Behind him, Bumblebee snickered, surprising Prowl. The young one had finally had his vocalizer repaired? "As if it could be anything else with him functional," he teased, laughter spilling through his voice.

Fearless, Prowl counseled himself. Even if you weren't, Jazz's echo whispered to him, act like it.

Blue-white light spilled out as he revealed his spark.

Ratchet regarded the shining threads of blue and white that embraced one another like Celtic knotwork. "Looks fine," he decided. "Close up. You're cleared for duty."

Prowl stared at him as though he couldn't believe his audials. "Ratchet...?" he asked cautiously.

Ratchet raised an optical ridge at him. "Do you have a reason to object to being declared in working order?" he asked archly.

"But..." Prowl protested, his overdeveloped logic circuits no doubt working overtime to try to figure out why Ratchet wasn't decrying him as a heretic and an abomination.

Optimus' hand on Prowl's shoulder derailed the befuddled, shocked gaze to their Prime instead. Who canted a significant gaze to the tangled silk threads of light within his second's chest. "I remember a pair of young bots," Optimus said quietly. "One couldn't control himself and the other was constantly breaking down because he couldn't handle things he didn't expect. They both had so much potential, but no way to access it. Then they seemed to get a handle on themselves... both, oddly, on the same day." His smile was gentle. "I vowed not to ask questions. And if one of them happened to hint at heresy to me, long later... well, he was freshly recovered from repairs at the time and his processors were most likely still off-kilter."

Ratchet watched in amusement as Prowl's expression went from blank shock to incandescent fury. He snapped shut the plates over his chest. "If he wasn't dead," Prowl seethed quietly, "I would beat him within an inch of his spark myself."

The Autobots didn't stay too long, maybe half an hour at the outside, before leaving. Ambassador Witwicky went with them, climbing again into the driver's seat of the yellow one. He left his private contact details with both Jason and Fanzone "just in case" with a secretive smile.

"They're gonna be back," Fanzone said, tucking the card in a pocket.

"Gotta agree with you there, boss," Jason agreed. He canted a look at Prowl, who still stood in the lot, watching his compatriots drive away. "Think he's gonna stay?"

Fanzone considered the Autobot. "Maybe. Why don't you go ask him?" he suggested, and turned to go back in the building, chasing away the crowd of cops and secretaries who stood pressed against the interior of the glass doors.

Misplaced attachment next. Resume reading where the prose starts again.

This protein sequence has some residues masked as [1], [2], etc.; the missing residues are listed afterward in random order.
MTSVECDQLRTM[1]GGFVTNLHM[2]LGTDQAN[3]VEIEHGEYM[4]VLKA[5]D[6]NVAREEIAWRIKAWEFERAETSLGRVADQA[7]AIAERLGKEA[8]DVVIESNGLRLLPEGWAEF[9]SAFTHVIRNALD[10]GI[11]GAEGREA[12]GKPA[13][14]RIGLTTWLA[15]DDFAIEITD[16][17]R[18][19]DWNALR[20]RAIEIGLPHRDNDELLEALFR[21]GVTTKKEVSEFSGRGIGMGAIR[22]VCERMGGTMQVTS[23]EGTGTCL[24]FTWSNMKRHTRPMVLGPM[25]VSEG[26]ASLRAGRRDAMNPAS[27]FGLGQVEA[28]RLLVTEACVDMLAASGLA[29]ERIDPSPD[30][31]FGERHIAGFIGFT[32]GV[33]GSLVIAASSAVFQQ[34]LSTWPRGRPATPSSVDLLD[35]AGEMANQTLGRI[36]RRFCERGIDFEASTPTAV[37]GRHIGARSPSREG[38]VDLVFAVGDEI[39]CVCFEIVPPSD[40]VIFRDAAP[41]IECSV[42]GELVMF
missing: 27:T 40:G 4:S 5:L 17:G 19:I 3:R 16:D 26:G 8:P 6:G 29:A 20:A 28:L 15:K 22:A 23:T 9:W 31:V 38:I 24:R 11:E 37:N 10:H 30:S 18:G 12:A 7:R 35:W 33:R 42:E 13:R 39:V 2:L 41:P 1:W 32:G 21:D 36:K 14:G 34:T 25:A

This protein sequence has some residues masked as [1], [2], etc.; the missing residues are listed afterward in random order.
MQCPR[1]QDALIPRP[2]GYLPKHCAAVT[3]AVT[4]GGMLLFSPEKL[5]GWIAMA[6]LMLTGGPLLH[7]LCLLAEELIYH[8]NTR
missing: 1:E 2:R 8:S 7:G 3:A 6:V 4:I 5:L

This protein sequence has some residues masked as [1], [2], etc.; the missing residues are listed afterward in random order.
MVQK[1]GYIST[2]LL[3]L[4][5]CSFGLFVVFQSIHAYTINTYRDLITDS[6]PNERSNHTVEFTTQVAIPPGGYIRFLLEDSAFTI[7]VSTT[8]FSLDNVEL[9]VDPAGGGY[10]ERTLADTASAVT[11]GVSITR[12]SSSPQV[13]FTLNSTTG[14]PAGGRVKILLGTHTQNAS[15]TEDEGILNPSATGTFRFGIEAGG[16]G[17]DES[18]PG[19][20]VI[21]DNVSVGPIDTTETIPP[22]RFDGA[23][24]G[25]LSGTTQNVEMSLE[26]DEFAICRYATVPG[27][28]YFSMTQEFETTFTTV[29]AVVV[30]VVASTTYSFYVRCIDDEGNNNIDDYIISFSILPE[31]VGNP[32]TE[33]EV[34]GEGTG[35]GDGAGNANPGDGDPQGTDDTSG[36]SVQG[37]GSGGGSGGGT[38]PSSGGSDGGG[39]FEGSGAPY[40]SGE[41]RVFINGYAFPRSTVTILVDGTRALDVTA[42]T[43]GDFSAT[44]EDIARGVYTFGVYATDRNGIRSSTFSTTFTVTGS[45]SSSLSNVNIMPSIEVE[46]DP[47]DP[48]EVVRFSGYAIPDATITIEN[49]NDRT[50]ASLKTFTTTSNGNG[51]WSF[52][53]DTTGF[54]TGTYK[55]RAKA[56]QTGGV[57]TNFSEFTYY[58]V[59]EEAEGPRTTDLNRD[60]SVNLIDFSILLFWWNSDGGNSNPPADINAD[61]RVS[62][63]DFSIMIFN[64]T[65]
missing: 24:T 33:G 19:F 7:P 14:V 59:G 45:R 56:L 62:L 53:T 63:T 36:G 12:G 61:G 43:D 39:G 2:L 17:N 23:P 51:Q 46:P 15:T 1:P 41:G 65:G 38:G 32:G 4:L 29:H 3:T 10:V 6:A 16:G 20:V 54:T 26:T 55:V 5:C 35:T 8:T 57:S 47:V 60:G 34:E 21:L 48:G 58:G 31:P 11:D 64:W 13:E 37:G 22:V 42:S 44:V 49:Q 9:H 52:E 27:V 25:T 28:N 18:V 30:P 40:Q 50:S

The human approached him slowly, stopping when he was only a few feet away from Prowl's foot. His gaze raked up and down the humanoid form. "Looks good on you," he finally said. "Nice wings."

Prowl crossed his arms and looked down at Jason, unimpressed with the flattery.

"So are you staying?" the rookie asked.

With a roll of his optics, Prowl folded down into the Crown Victoria form so they were at a better level to hold a civilized conversation. He flicked open his door in invitation. "If I had been going to leave, I would have gone with them."

Jason gingerly sat in the offered seat and ran his hands along the steering wheel. The touch of his fingertips was like silk. "Mad at me?" he asked.

"Furious," Prowl replied.

"So, about this bonding thing that you won't tell me about...."

With a sigh of frustration, Prowl started his engine and pulled out of the lot, Jason fastening his seat belt with a hasty yelp. "We are not having this conversation in front of your coworkers."

"You mean we are gonna have it? Excellent!"

"You," Prowl said, something in his processors reminding him of an echo, a ghost of words he'd said to someone else long ago, "are the single most annoying human I've met."

"Out of two. Great odds there, Prowler."

Resolutely not shaking himself on his suspension to rattle the human about, Prowl headed for a secluded park area, where he could tell Jason about balance and sin and the forbidden combination of two souls into one. A story of a bot he'd met long, long ago... and how he and his brother, two imperfect mechs, had found a way to redeem one another and live whole.

You, the echo whispered across the cosmos, are the single most annoying bot I've ever met.

Somewhere, someone smiled.

A/N: This story was originally written for a fabric-themed writing challenge on the livejournal prowlxjazz community. As is my wont, I kind of went sideways and used the fabrics as words. You can find them buried in each chapter they're titled for. "Lace" was the hardest and turned into "interlaced".... The other impetus for this story was to examine the fanon phenomenon of bonding in more familiar religious terms. It's frequently presented as two sparks (souls) melding into one. While very romantic and all, I can't help but think the Catholic church, if no one else, would go into screaming fits over that. So what if bonding still had all the advantages and disadvantages it usually does, but instead of being the Cybertronian equivalent of marriage, was an anthema to them...?